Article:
Trump's economic legacy: "Not a very pretty picture"


With Donald Trump's presidency in the rear-view mirror, economists will begin to assess the job the now former president did in managing the economy.

While conceding it's early, Texas economist Ray Perryman says Mr. Trump is "the first president in a long time to leave office with a net job loss largely due to the pandemic."

Only Herbert Hoover departed office with fewer jobs in the country than when he entered. Dr. Perryman says "the losses could not be avoided" but on the other hand, "our response was very poor and we could have done better economically if we'd done a better job in controlling the virus."

On President Trump's promise to being back manufacturing to the U.S. "it didn't happen, we still have thousands of companies leaving the United States. Perryman continues. "It's not Trump's fault this happened, it's big global forces that drive the economy. The stock market did well setting new records "but not as well as it did in either the Clinton or Obama administrations."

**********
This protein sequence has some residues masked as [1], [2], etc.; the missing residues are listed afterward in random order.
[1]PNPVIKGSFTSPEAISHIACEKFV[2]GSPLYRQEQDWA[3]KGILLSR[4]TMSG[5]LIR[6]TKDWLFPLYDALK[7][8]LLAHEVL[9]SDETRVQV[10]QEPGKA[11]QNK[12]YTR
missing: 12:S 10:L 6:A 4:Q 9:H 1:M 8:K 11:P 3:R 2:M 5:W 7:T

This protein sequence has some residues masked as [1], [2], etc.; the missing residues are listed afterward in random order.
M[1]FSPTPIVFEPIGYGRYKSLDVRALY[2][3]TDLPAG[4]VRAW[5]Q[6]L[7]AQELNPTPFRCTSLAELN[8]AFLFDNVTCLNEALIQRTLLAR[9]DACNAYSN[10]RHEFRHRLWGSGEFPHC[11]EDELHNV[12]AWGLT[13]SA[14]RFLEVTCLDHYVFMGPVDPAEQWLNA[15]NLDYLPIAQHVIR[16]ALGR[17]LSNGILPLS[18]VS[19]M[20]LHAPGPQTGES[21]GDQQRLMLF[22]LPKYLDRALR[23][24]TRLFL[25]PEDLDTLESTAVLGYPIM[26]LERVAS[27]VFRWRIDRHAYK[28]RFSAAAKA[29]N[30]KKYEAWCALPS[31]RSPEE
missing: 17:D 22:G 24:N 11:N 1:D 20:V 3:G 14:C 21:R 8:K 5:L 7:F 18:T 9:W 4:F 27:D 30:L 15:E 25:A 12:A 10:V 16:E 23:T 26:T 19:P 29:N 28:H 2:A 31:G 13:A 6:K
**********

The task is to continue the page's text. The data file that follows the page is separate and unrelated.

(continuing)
Much of the stock market gains, Dr. Perryman links to expansionary policy from the Federal Reserve, which is independent of Trump -- and Trump has notably even taken steps to weaken the Fed’s independence.

Finally, Dr. Perryman says when historians write about the Trump economic legacy "it's not going to be one that's a very pretty picture."